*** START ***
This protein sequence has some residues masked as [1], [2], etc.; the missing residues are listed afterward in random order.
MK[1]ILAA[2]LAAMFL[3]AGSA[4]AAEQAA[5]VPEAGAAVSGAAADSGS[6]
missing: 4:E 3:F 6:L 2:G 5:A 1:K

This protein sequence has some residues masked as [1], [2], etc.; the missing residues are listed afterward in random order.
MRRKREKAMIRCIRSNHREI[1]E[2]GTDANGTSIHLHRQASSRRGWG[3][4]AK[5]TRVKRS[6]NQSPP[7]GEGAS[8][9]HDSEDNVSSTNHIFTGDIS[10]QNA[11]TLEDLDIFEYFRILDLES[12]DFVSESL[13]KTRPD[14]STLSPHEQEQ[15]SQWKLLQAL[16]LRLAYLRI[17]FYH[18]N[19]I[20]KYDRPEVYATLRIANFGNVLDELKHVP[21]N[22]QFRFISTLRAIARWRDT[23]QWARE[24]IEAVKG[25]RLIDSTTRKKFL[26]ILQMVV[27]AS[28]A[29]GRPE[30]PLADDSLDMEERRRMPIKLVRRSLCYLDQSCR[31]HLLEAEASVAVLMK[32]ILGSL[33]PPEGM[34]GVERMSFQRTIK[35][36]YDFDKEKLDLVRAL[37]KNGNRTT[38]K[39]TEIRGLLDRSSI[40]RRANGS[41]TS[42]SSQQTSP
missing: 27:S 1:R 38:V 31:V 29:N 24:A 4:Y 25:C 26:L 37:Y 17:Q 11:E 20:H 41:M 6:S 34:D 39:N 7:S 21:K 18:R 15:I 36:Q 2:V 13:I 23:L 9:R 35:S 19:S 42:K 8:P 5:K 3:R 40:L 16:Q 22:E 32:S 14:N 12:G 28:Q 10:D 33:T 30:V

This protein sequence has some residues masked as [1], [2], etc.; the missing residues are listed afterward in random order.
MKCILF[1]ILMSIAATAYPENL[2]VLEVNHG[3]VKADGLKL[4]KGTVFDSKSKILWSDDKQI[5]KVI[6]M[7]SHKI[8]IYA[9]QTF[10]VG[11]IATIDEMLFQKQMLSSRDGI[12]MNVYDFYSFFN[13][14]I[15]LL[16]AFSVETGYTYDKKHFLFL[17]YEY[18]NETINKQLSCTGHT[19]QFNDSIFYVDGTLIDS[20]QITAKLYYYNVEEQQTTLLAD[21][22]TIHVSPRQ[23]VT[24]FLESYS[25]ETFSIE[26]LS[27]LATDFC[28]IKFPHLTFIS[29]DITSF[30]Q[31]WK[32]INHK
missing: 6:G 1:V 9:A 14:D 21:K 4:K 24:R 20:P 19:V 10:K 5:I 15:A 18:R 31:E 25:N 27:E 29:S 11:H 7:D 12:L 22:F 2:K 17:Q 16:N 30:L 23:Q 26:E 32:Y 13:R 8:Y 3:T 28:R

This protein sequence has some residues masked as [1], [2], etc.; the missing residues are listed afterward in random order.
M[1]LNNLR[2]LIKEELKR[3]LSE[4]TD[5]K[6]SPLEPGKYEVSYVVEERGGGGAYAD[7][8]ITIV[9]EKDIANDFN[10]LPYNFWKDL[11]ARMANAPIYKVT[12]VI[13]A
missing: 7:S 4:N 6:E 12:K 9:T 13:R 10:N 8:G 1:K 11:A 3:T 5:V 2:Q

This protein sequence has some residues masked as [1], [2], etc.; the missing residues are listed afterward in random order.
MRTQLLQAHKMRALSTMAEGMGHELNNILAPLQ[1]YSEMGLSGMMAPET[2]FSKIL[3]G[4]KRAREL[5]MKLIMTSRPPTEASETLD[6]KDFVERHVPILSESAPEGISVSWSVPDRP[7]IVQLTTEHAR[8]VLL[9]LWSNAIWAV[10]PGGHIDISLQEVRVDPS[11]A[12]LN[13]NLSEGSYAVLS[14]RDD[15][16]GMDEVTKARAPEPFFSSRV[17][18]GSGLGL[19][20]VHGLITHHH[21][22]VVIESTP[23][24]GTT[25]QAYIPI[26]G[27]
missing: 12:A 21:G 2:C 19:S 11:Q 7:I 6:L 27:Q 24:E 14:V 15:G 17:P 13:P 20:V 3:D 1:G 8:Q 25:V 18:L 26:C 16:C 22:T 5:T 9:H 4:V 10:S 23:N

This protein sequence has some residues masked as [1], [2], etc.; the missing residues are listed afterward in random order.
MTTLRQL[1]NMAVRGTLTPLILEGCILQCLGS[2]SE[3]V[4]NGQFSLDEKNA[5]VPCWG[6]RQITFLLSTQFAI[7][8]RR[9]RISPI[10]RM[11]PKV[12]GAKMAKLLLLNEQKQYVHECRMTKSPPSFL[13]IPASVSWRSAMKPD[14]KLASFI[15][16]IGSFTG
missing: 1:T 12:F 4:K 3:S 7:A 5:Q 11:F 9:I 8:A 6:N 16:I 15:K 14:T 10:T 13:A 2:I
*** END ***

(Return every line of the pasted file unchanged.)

This protein sequence has some residues masked as [1], [2], etc.; the missing residues are listed afterward in random order.
MK[1]ILAA[2]LAAMFL[3]AGSA[4]AAEQAA[5]VPEAGAAVSGAAADSGS[6]
missing: 4:E 3:F 6:L 2:G 5:A 1:K

This protein sequence has some residues masked as [1], [2], etc.; the missing residues are listed afterward in random order.
MRRKREKAMIRCIRSNHREI[1]E[2]GTDANGTSIHLHRQASSRRGWG[3][4]AK[5]TRVKRS[6]NQSPP[7]GEGAS[8][9]HDSEDNVSSTNHIFTGDIS[10]QNA[11]TLEDLDIFEYFRILDLES[12]DFVSESL[13]KTRPD[14]STLSPHEQEQ[15]SQWKLLQAL[16]LRLAYLRI[17]FYH[18]N[19]I[20]KYDRPEVYATLRIANFGNVLDELKHVP[21]N[22]QFRFISTLRAIARWRDT[23]QWARE[24]IEAVKG[25]RLIDSTTRKKFL[26]ILQMVV[27]AS[28]A[29]GRPE[30]PLADDSLDMEERRRMPIKLVRRSLCYLDQSCR[31]HLLEAEASVAVLMK[32]ILGSL[33]PPEGM[34]GVERMSFQRTIK[35][36]YDFDKEKLDLVRAL[37]KNGNRTT[38]K[39]TEIRGLLDRSSI[40]RRANGS[41]TS[42]SSQQTSP
missing: 27:S 1:R 38:V 31:V 29:N 24:A 4:Y 25:C 26:L 37:Y 17:Q 11:E 20:H 41:M 6:S 34:D 39:N 7:S 21:K 18:R 15:I 36:Q 2:V 13:I 23:L 9:R 35:S 19:S 42:K 8:P 5:K 3:R 40:L 16:Q 22:E 32:S 14:N 12:G 28:Q 10:D 33:T 30:V

This protein sequence has some residues masked as [1], [2], etc.; the missing residues are listed afterward in random order.
MKCILF[1]ILMSIAATAYPENL[2]VLEVNHG[3]VKADGLKL[4]KGTVFDSKSKILWSDDKQI[5]KVI[6]M[7]SHKI[8]IYA[9]QTF[10]VG[11]IATIDEMLFQKQMLSSRDGI[12]MNVYDFYSFFN[13][14]I[15]LL[16]AFSVETGYTYDKKHFLFL[17]YEY[18]NETINKQLSCTGHT[19]QFNDSIFYVDGTLIDS[20]QITAKLYYYNVEEQQTTLLAD[21][22]TIHVSPRQ[23]VT[24]FLESYS[25]ETFSIE[26]LS[27]LATDFC[28]IKFPHLTFIS[29]DITSF[30]Q[31]WK[32]INHK
missing: 6:G 1:V 9:A 14:D 21:K 4:K 24:R 20:P 19:V 10:K 5:I 15:A 18:R 31:E 25:N 27:E 29:S 11:H 7:D 12:L 22:F 2:K 17:Q 16:N 30:L 23:Q 26:E 32:Y 13:R 8:Y 3:T 28:R

This protein sequence has some residues masked as [1], [2], etc.; the missing residues are listed afterward in random order.
M[1]LNNLR[2]LIKEELKR[3]LSE[4]TD[5]K[6]SPLEPGKYEVSYVVEERGGGGAYAD[7][8]ITIV[9]EKDIANDFN[10]LPYNFWKDL[11]ARMANAPIYKVT[12]VI[13]A
missing: 7:S 4:N 6:E 12:K 9:T 13:R 10:N 8:G 1:K 11:A 3:T 5:V 2:Q

This protein sequence has some residues masked as [1], [2], etc.; the missing residues are listed afterward in random order.
MRTQLLQAHKMRALSTMAEGMGHELNNILAPLQ[1]YSEMGLSGMMAPET[2]FSKIL[3]G[4]KRAREL[5]MKLIMTSRPPTEASETLD[6]KDFVERHVPILSESAPEGISVSWSVPDRP[7]IVQLTTEHAR[8]VLL[9]LWSNAIWAV[10]PGGHIDISLQEVRVDPS[11]A[12]LN[13]NLSEGSYAVLS[14]RDD[15][16]GMDEVTKARAPEPFFSSRV[17][18]GSGLGL[19][20]VHGLITHHH[21][22]VVIESTP[23][24]GTT[25]QAYIPI[26]G[27]
missing: 12:A 21:G 2:C 19:S 11:Q 7:I 6:L 27:Q 24:E 14:V 15:G 17:P 13:P 20:V 3:D 1:G 8:Q 25:V 18:L 26:C 16:C 22:T 5:T 9:H 4:V 10:S 23:N

This protein sequence has some residues masked as [1], [2], etc.; the missing residues are listed afterward in random order.
MTTLRQL[1]NMAVRGTLTPLILEGCILQCLGS[2]SE[3]V[4]NGQFSLDEKNA[5]VPCWG[6]RQITFLLSTQFAI[7][8]RR[9]RISPI[10]RM[11]PKV[12]GAKMAKLLLLNEQKQYVHECRMTKSPPSFL[13]IPASVSWRSAMKPD[14]KLASFI[15][16]IGSFTG
missing: 1:T 12:F 4:K 3:S 7:A 5:Q 11:F 9:I 8:A 6:N 16:I 15:K 14:T 10:T 13:A 2:I